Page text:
This looks thus:

The complementary labyrinth of the dual

I have gained three new labyrinths to the already known one. For a self-dual labyrinth I will only receive one new.

Now I can continue playing the game. For the newly created complementary labyrinths I could generate dual labyrinths by numbering from the inside to the outside.

The dual of the complementary to the original results in the complementary of the dual labyrinth. And the dual of the complementary to the dual one results in the complementary one of the original.

The path sequences written side by side makes it clear. In the upper row the original is on the left, the dual on the right.
In the row below are the complementary path sequences. On the left the complementary to the original. And on the right the  complementary to the dual one.

3-2-1-4-11-6-9-8-7-10-5  *  7-2-5-4-3-6-1-8-11-10-9
9-10-11-8-1-6-3-4-5-2-7  *  5-10-7-8-9-6-11-4-1-2-3

The upper and lower individual digits added together, gives “12”.

It can also be seen that the sequences of paths read crosswise are backwards to each other.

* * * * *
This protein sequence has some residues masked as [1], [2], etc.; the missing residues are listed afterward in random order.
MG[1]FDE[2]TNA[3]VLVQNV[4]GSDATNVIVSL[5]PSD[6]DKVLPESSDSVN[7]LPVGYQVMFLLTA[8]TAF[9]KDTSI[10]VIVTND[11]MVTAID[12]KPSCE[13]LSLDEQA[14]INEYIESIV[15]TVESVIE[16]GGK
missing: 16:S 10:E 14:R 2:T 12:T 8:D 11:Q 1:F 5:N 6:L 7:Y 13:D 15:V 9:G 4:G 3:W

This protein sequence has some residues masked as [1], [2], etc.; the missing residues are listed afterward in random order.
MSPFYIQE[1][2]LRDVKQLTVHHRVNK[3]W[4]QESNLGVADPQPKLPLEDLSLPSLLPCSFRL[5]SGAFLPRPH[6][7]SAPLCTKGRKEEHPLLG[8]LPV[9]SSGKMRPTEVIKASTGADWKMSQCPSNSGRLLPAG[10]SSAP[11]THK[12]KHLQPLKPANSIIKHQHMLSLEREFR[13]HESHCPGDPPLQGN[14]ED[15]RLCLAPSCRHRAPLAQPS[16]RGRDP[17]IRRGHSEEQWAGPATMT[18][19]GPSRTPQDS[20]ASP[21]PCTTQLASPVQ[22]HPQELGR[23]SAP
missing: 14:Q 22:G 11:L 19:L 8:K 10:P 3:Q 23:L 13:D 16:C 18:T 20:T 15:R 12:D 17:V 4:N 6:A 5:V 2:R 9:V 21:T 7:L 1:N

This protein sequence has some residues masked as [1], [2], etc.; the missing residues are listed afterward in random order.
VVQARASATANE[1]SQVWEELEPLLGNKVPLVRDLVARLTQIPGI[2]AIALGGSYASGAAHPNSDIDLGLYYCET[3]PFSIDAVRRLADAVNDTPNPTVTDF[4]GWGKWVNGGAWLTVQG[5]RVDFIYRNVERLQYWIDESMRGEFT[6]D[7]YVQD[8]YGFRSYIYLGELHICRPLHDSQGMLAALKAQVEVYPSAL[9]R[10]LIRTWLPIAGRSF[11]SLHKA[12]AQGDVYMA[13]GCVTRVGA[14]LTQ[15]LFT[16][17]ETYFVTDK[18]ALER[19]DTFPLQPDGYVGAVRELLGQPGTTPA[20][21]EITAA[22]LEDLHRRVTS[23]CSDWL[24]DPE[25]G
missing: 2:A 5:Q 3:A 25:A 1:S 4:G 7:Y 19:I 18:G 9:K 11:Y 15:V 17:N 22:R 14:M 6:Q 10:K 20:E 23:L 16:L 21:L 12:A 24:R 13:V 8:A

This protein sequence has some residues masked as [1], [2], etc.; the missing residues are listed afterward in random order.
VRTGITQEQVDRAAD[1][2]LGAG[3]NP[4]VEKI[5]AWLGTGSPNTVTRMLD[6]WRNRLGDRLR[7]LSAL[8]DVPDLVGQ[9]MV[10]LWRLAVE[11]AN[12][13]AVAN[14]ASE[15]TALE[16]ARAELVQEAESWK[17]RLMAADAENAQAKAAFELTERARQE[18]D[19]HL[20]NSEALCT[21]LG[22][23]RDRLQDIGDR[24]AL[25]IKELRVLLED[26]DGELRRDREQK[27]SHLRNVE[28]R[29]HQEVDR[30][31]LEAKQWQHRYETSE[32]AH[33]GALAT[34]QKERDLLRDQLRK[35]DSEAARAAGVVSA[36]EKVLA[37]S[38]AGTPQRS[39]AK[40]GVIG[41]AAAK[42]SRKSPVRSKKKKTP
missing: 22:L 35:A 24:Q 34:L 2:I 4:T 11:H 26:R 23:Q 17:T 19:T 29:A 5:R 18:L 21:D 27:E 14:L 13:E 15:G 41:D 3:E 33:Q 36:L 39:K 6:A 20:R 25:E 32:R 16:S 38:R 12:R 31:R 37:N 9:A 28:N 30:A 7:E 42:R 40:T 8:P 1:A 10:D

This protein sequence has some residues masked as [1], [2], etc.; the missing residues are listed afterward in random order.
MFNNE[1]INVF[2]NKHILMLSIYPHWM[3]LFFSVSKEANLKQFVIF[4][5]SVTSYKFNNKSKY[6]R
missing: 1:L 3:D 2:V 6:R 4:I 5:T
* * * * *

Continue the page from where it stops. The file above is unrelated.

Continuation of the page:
I can also use these properties if I want to create new labyrinths. By interpreting the path sequences of the original and the dual backwards, I create for the original the complementary of the dual, and for the dual the complementary of the original. And vice versa.

If I have a single path sequence, I can calculate the remaining three others purely mathematically.

Sounds confusing, it is too, because we are talking about labyrinths.

For a better understanding you should try it yourself or study carefully the post from Andreas on this topic (Sequences … see below).

Related Posts

# Variations on the Babylonian Visceral Labyrinths in Knidos Style

By rotating or mirroring one will get dual and complementary labyrinths of existing labyrinths. Or differently expressed: Other, new labyrinths can be thereby be generated.
So I have three more new labyrinths as I can make a complementary one from a new dual labyrinth and I can make a dual one from a new complementary, which are identical. (For more see the Related Posts below).

Seen from this angle I have examined the still introduced 21 Babylonian Visceral Labyrinths in Knidos style and present here the variations most interesting for me. Since not each of the possible dual or complementary examples seems noteworthy.

Many, above all complementary ones, would begin on the first circuit and lead to the center on the last, which is yet undesirable.

Leaving out trivial circuits also will generate new labyrinths. This applies to the last two ones. If you compare the first and the last example you see two remarkable labyrinths: The first with 12 circuits and the last with 8 circuits, but using the same pattern.

Related Posts